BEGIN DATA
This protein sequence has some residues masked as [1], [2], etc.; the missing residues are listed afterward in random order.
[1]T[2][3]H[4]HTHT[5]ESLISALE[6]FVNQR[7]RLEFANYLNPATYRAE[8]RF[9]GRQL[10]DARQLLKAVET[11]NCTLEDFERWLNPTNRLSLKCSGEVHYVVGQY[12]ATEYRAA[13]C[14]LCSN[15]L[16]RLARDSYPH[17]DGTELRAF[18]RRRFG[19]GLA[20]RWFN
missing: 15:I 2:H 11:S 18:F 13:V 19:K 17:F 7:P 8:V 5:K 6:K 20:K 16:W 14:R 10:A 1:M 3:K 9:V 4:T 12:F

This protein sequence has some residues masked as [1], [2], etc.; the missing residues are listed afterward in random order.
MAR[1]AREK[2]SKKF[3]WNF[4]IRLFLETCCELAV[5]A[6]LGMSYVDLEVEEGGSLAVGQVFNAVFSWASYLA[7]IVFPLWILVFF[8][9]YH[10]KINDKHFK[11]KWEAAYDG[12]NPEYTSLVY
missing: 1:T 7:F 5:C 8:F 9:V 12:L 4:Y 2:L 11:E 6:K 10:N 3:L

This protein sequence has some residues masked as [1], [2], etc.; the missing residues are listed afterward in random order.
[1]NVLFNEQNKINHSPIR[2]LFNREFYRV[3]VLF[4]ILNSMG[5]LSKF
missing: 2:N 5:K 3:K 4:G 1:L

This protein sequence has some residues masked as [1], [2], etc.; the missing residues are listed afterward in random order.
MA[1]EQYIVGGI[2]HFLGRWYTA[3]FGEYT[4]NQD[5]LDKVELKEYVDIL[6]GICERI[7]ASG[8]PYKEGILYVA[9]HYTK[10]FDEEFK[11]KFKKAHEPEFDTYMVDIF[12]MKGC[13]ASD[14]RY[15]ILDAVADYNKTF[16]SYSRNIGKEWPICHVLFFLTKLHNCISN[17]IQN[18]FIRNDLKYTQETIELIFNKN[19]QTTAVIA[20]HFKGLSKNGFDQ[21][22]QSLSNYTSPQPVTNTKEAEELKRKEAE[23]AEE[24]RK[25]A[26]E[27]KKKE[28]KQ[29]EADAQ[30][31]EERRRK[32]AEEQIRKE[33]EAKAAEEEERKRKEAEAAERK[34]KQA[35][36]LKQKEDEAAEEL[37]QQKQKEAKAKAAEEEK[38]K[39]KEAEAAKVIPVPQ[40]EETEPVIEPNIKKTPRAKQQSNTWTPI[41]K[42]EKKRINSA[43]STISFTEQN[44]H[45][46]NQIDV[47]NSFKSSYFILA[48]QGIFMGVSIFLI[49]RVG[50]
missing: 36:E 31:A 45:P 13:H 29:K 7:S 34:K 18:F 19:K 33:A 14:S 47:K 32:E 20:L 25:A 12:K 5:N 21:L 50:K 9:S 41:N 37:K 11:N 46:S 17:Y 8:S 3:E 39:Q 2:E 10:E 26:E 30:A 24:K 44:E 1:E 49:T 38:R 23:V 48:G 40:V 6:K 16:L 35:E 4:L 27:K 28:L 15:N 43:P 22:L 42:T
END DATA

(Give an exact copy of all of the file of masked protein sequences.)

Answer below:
This protein sequence has some residues masked as [1], [2], etc.; the missing residues are listed afterward in random order.
[1]T[2][3]H[4]HTHT[5]ESLISALE[6]FVNQR[7]RLEFANYLNPATYRAE[8]RF[9]GRQL[10]DARQLLKAVET[11]NCTLEDFERWLNPTNRLSLKCSGEVHYVVGQY[12]ATEYRAA[13]C[14]LCSN[15]L[16]RLARDSYPH[17]DGTELRAF[18]RRRFG[19]GLA[20]RWFN
missing: 15:I 2:H 11:S 18:F 13:V 19:K 17:F 7:P 8:V 5:K 6:K 20:K 16:W 14:R 10:A 1:M 3:K 9:V 4:T 12:F

This protein sequence has some residues masked as [1], [2], etc.; the missing residues are listed afterward in random order.
MAR[1]AREK[2]SKKF[3]WNF[4]IRLFLETCCELAV[5]A[6]LGMSYVDLEVEEGGSLAVGQVFNAVFSWASYLA[7]IVFPLWILVFF[8][9]YH[10]KINDKHFK[11]KWEAAYDG[12]NPEYTSLVY
missing: 1:T 7:F 5:C 8:F 9:V 12:L 4:Y 2:L 11:E 6:K 10:N 3:L

This protein sequence has some residues masked as [1], [2], etc.; the missing residues are listed afterward in random order.
[1]NVLFNEQNKINHSPIR[2]LFNREFYRV[3]VLF[4]ILNSMG[5]LSKF
missing: 2:N 5:K 3:K 4:G 1:L

This protein sequence has some residues masked as [1], [2], etc.; the missing residues are listed afterward in random order.
MA[1]EQYIVGGI[2]HFLGRWYTA[3]FGEYT[4]NQD[5]LDKVELKEYVDIL[6]GICERI[7]ASG[8]PYKEGILYVA[9]HYTK[10]FDEEFK[11]KFKKAHEPEFDTYMVDIF[12]MKGC[13]ASD[14]RY[15]ILDAVADYNKTF[16]SYSRNIGKEWPICHVLFFLTKLHNCISN[17]IQN[18]FIRNDLKYTQETIELIFNKN[19]QTTAVIA[20]HFKGLSKNGFDQ[21][22]QSLSNYTSPQPVTNTKEAEELKRKEAE[23]AEE[24]RK[25]A[26]E[27]KKKE[28]KQ[29]EADAQ[30][31]EERRRK[32]AEEQIRKE[33]EAKAAEEEERKRKEAEAAERK[34]KQA[35][36]LKQKEDEAAEEL[37]QQKQKEAKAKAAEEEK[38]K[39]KEAEAAKVIPVPQ[40]EETEPVIEPNIKKTPRAKQQSNTWTPI[41]K[42]EKKRINSA[43]STISFTEQN[44]H[45][46]NQIDV[47]NSFKSSYFILA[48]QGIFMGVSIFLI[49]RVG[50]
missing: 36:E 31:A 45:P 13:H 29:K 7:S 34:K 18:F 19:K 33:A 14:S 47:K 32:E 20:L 25:A 12:K 5:N 21:L 50:K 9:S 41:N 37:K 11:N 46:S 17:Y 8:S 3:E 39:Q 2:E 10:E 26:E 30:A 24:K 44:E 1:E 49:T 38:R 23:V 48:G 40:V 6:K 16:L 35:E 4:L 27:K 28:L 15:N 43:P 22:L 42:T